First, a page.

Delinquencies are falling as more borrowers and banks look for loan workout strategies, Barrie said.

Those alternatives to default are available because the local market has stabilized, said Bob Ybarra, an analyst with commercial brokerage CBRE Las Vegas.

“You’re seeing a lot more absorption (leasing of space) in industrial, office and retail properties,” Ybarra said. “The overall fundamentals are better: You have a strong economy, businesses are rebounding, there’s more job creation, and there’s more wealth. We’re not breaking records, but some of these centers are starting to fill up with tenants again. And when they fill up, the landlords can service their debt.”


New numbers from CBRE Las Vegas show how dramatically leasing has swung in the recovery.

Net absorption of local office space has totaled about 3 million square feet since 2012. That’s compared with negative absorption, or loss of leased space, of 1.8 million square feet from 2009 through 2011. Office vacancies in the fourth quarter were still high, at 21.2 percent, but that was down from 27 percent in the downturn.

Industrial absorption was 2.8 million square feet in 2014, up 17.3 percent over 2013’s rate. The submarket posted net absorption of 5.2 million square feet in 2013 and 2014, compared with 3.1 million square feet of negative absorption from 2009 to 2012. Industrial vacancy averaged 7.3 percent, down from 10.2 percent a year earlier.

The swing in absorption rates hasn’t been as dramatic in retail because the sector wasn’t as hard-hit. But vacancies continue to trend down as tenants fill space. Retail vacancy averaged 10.4 percent in the fourth quarter, down from 11.5 percent in the fourth quarter of 2013 and well below a 2011 high of 14.1 percent.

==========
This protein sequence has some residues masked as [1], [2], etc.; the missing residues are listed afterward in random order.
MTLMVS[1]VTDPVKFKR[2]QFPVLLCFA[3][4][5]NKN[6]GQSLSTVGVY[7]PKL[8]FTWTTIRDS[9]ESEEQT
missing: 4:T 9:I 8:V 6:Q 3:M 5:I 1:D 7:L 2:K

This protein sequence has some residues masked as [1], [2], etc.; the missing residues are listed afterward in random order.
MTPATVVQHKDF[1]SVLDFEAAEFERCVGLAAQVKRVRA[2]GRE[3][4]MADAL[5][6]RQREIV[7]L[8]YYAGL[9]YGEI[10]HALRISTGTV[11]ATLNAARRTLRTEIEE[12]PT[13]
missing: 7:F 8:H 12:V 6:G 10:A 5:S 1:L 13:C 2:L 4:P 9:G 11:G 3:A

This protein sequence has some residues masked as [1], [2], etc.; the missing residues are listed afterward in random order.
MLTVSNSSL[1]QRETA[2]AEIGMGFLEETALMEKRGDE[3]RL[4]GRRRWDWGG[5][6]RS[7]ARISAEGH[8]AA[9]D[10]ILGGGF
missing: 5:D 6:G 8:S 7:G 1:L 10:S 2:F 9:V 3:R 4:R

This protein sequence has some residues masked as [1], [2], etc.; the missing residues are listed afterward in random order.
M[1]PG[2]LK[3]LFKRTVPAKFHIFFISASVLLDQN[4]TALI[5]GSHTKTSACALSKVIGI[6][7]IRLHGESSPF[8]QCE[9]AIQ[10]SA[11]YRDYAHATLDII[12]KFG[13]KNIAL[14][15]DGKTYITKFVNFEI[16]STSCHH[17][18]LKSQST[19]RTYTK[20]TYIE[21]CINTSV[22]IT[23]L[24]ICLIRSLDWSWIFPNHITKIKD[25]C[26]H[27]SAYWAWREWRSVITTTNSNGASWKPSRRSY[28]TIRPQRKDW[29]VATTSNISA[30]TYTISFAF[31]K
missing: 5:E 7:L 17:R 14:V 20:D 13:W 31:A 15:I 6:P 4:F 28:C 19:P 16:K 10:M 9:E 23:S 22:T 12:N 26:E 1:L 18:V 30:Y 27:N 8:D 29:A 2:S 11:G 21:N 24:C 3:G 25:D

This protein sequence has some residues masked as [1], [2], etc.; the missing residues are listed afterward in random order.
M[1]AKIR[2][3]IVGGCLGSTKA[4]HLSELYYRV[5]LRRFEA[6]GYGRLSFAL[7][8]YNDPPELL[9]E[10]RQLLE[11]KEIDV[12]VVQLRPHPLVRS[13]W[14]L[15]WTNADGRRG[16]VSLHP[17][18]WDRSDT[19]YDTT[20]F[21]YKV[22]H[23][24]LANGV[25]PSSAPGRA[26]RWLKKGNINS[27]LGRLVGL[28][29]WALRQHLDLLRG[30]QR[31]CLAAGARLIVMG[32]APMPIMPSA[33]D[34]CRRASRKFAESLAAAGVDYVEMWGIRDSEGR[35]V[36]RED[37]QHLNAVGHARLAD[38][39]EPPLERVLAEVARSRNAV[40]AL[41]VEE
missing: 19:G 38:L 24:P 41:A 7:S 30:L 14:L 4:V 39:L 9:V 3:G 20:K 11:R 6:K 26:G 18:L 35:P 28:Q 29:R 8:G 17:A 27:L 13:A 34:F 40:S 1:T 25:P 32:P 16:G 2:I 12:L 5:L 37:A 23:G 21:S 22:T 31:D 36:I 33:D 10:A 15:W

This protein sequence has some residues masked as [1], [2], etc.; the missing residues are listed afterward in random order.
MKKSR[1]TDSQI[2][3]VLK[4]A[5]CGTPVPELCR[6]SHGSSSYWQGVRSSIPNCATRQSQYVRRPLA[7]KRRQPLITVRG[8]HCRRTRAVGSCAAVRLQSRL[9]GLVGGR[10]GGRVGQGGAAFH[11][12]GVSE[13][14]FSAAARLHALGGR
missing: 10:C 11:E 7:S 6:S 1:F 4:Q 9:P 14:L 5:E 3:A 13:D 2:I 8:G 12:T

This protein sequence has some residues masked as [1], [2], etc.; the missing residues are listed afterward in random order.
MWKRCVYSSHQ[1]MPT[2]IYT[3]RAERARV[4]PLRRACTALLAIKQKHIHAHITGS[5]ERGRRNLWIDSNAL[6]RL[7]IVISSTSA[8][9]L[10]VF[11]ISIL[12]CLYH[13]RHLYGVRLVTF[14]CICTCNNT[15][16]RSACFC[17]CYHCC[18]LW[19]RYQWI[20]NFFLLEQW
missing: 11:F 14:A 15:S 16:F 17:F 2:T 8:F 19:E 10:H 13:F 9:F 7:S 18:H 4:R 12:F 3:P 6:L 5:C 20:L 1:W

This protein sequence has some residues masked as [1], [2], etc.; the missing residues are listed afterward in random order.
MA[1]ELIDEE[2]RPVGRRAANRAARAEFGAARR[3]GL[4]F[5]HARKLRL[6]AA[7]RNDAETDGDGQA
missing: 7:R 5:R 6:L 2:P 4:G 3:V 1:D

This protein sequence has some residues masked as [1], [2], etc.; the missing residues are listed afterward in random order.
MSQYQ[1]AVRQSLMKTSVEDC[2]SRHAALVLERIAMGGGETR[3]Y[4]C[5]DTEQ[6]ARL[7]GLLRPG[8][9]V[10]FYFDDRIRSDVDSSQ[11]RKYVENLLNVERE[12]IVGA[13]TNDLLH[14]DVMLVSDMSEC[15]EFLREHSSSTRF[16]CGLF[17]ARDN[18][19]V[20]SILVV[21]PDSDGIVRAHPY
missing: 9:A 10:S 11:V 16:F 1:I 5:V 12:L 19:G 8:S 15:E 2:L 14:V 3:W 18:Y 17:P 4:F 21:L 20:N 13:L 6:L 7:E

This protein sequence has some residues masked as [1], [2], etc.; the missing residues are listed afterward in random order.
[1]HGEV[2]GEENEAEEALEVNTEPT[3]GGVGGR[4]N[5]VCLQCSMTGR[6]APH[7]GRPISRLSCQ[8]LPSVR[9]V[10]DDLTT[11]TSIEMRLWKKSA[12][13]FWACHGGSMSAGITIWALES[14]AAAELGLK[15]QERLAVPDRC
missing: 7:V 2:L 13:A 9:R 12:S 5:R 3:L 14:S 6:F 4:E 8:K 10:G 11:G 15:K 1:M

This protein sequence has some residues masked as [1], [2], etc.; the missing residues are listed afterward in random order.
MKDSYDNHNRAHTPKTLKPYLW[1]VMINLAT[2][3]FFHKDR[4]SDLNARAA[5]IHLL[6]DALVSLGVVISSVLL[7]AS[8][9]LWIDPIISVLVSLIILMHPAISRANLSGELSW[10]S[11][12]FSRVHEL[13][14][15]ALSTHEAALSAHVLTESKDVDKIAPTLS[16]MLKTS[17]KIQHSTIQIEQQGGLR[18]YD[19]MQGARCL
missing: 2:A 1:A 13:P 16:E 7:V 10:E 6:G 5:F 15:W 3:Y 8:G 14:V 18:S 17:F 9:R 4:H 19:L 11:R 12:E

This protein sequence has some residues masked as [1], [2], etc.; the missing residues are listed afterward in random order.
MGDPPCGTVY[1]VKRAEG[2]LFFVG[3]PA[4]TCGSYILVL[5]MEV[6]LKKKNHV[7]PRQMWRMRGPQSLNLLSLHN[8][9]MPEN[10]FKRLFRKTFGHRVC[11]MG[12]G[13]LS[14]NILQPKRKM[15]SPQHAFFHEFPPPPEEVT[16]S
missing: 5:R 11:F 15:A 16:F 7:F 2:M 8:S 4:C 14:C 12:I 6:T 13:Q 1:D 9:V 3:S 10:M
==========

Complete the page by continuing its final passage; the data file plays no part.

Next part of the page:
Delinquencies varied by submarket. The office sector had 22 properties with late loans in December. Industrial had four. Retail had 17. There were also seven multifamily properties and three lodging properties with loans that were late by 90 days or more.

On top of improved cash flow from new tenants, credit markets have loosened, Ybarra said. That means more access to bridge lenders who can help property owners with refinancing. There are also more investors willing to gamble on the local market.

“During the downturn, there was very little activity here because everyone had a big, red ‘X’ across the state,” Ybarra said. “Now, people are willing to lend in Las Vegas. There are more investors people can go to give up equity in their property as well.”


The news wasn’t all good.

Southern Nevada’s default rate continued to outpace the national level.

December’s nationwide delinquency reading of 5.75 percent was about half of Southern Nevada’s rate.

That was also the case during the recession: When the local rate hit 24 percent in July 2012, the national rate was 10.24 percent.

The largest local commercial loans more than 90 days late include: the Westin Casuarina Hotel on East Flamingo Road, with a loan balance of $136.5 million; hotel Loews Lake Las Vegas, with a balance of $117 million; Sahara Pavilion North, a shopping center at Decatur Boulevard and Sahara Avenue, which has a balance of $56.3 million; Entrata di Paradiso Apartments, at 2701 N. Rainbow Blvd., which carries a $39 million balance; and Rainbow Promenade, a shopping center at North Rainbow Boulevard and Smoke Ranch Road, with $37.9 million in loans outstanding.